The ability to easily integrate enterprise applications into an enterprise communications environment is a big one. So for example either to be able to go from an application and click to call depending on where you are in that application to the appropriate agent within your own company in many cases for communications on an important topic or vice versa. You're on a phone call and you then need to share information from your PC or from within an enterprise application to the person you're speaking with. I think those are very exciting. The ability to do voice and data on the same device obviously but in particular to be able to display enterprise information on the phone sets I think is an exciting area. From within an enterprise application automatically to be able to pull a variety of parties together for communication under certain event situations are exciting opportunities.

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What changes do you foresee in endpoint software?

Making it more flexible and more responsive more intuitive to end users so they are able to do things they are commonly able to do on their cell phones plus do things that are tightly tied to the way they do their business inside their enterprise environment. The industry has lagged behind the cell phone industry, the consumer industry, in making our devices easy to use, in making them content-rich and in integrating in the types of standard applications like Rolodex, like address book that everybody uses every day.

Two is making it virtually the same software that operates on the phone, on the desktop that can be ported to an applet that exists on top of a cell phone or in a kiosk so that as we update and improve the endpoint software with new features and capabilities that that improvement is able to appear everywhere our customers may have employed a new endpoint or a new system.

Third is opening it up so not only third parties but also customers themselves can easily integrate their enterprise application environments into that Internet telephony, unified communications environment, so they can have their apps on the phone or their apps tightly integrated with a soft client on a PC. As an industry we've set an extraordinarily low bar so there's a great opportunity to improve upon that.

How will you make it simpler for customers to interact with Avaya?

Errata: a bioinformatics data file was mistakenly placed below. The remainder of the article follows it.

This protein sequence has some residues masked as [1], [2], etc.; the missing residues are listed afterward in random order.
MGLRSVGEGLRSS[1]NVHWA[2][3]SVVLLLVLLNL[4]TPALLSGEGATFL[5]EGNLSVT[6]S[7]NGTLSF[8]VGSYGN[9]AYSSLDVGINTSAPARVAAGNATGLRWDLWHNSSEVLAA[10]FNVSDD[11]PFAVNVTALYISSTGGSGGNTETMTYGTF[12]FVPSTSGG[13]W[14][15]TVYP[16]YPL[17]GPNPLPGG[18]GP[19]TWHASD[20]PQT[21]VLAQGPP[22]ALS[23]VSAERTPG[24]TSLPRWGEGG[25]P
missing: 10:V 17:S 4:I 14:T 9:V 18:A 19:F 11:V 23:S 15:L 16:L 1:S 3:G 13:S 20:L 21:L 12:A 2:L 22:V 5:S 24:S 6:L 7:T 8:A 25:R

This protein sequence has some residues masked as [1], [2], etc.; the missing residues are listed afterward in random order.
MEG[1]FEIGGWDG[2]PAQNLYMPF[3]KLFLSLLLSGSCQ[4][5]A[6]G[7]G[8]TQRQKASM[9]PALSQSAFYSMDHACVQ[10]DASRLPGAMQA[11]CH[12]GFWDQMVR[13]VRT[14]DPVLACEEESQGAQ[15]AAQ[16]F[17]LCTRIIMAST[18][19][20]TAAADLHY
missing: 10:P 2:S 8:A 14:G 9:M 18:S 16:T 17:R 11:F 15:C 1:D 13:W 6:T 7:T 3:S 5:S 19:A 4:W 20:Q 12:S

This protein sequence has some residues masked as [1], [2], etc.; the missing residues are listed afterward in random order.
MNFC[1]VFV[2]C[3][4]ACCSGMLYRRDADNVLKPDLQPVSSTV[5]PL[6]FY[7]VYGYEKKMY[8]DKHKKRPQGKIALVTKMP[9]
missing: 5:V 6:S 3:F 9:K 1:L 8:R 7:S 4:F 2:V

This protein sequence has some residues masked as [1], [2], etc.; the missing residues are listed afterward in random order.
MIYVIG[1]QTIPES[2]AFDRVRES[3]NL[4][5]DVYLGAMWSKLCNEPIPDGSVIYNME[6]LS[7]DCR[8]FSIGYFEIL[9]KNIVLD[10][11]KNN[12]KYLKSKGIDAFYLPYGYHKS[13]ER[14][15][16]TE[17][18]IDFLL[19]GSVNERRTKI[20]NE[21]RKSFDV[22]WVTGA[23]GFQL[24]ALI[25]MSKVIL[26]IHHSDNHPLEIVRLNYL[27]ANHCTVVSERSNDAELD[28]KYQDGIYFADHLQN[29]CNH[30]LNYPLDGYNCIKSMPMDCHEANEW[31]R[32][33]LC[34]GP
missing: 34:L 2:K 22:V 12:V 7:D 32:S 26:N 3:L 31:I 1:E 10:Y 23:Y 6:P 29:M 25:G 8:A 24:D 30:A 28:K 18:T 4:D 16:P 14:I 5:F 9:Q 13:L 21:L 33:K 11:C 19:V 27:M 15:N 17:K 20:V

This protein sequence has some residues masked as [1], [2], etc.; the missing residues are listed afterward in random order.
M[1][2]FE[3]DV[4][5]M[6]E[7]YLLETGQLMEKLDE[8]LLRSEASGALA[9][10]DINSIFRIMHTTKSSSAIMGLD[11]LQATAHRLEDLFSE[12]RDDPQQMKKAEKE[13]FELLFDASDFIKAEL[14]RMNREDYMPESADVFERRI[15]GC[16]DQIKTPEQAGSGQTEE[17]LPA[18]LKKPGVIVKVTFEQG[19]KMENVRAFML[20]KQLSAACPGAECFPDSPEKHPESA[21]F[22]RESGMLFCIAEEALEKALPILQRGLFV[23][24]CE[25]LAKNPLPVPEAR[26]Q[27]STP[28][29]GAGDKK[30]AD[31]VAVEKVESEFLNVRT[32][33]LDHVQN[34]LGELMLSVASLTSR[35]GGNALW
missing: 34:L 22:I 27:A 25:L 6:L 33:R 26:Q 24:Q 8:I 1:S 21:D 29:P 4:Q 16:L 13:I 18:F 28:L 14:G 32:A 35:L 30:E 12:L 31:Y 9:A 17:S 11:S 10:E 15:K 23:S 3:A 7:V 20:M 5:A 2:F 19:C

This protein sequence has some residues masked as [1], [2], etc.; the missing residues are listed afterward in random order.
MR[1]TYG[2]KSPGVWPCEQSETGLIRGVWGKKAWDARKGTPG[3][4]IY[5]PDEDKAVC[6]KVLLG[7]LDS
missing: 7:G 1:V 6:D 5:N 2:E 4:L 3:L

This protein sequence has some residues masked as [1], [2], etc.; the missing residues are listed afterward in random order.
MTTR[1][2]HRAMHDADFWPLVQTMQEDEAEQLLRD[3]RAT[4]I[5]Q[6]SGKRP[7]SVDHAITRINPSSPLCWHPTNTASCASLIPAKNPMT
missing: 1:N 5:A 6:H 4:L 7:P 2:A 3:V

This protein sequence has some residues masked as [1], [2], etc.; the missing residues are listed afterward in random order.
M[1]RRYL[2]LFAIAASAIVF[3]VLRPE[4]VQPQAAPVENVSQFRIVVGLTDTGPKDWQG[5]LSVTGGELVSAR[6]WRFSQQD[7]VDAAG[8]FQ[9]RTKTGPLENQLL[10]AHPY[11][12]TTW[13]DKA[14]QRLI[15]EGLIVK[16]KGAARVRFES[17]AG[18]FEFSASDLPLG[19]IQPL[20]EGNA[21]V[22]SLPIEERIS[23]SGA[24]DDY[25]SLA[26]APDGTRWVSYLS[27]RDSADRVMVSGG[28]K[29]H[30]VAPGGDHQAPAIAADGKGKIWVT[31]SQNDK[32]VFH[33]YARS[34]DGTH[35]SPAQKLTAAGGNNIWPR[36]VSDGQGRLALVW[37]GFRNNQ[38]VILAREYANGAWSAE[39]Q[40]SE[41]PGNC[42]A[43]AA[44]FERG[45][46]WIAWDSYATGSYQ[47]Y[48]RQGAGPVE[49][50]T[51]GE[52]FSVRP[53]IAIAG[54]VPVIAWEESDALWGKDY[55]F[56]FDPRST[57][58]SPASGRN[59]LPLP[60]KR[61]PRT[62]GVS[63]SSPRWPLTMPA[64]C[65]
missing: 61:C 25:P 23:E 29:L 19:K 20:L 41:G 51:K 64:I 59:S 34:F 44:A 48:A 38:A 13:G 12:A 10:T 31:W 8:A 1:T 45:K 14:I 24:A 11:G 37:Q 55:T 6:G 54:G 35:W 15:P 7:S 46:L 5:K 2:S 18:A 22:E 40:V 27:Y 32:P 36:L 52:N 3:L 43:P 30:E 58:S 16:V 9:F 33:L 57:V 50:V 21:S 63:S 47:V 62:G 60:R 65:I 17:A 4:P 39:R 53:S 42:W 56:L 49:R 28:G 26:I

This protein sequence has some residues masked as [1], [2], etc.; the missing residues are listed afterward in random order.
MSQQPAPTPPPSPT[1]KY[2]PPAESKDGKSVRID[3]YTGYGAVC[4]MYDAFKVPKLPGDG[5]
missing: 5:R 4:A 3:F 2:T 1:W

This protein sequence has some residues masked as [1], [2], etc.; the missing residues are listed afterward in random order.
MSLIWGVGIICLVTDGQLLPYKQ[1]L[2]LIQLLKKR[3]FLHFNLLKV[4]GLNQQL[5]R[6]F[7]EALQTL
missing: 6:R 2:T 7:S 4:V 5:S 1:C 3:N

What they should see is more tools from Avaya both on our Web site and available through other methods by which either they or their partners can perform more self service on our products, easier upgrade of software and other capabilities. So I do believe we will make ourselves easier to do business with, easier availability in particular of information about our products. The biggest change customers should see is more information more easily available, more easily findable. Hopefully we'll improve customer satisfaction as well.

You describe the economic downturn as an opportunity. What do you mean by that?

There are two issues. How much does it affect IT if at all and specifically our part of the business? And regardless of that, how does it affect our opportunity to pick up marketshare from weaker competitors? What we saw during the economic downturn in 2001 was that there was a flight to quality, and we believe that Avaya is one of the two financially strong companies in this business. The other would be Cisco. We believe that there will be another flight to quality.

It will be interesting to see whether or how much IT suffers as a result of the economy. There's quite a bit of sentiment out there that it's very possible that IT will not suffer nearly as much as the rest of the economy because of the opportunity of IT to reduce costs of business. With the cost-reduction mode in most businesses it may drive them to increase the amount they spend on IT. (See story about whether the economy could cause IT pros to crack.)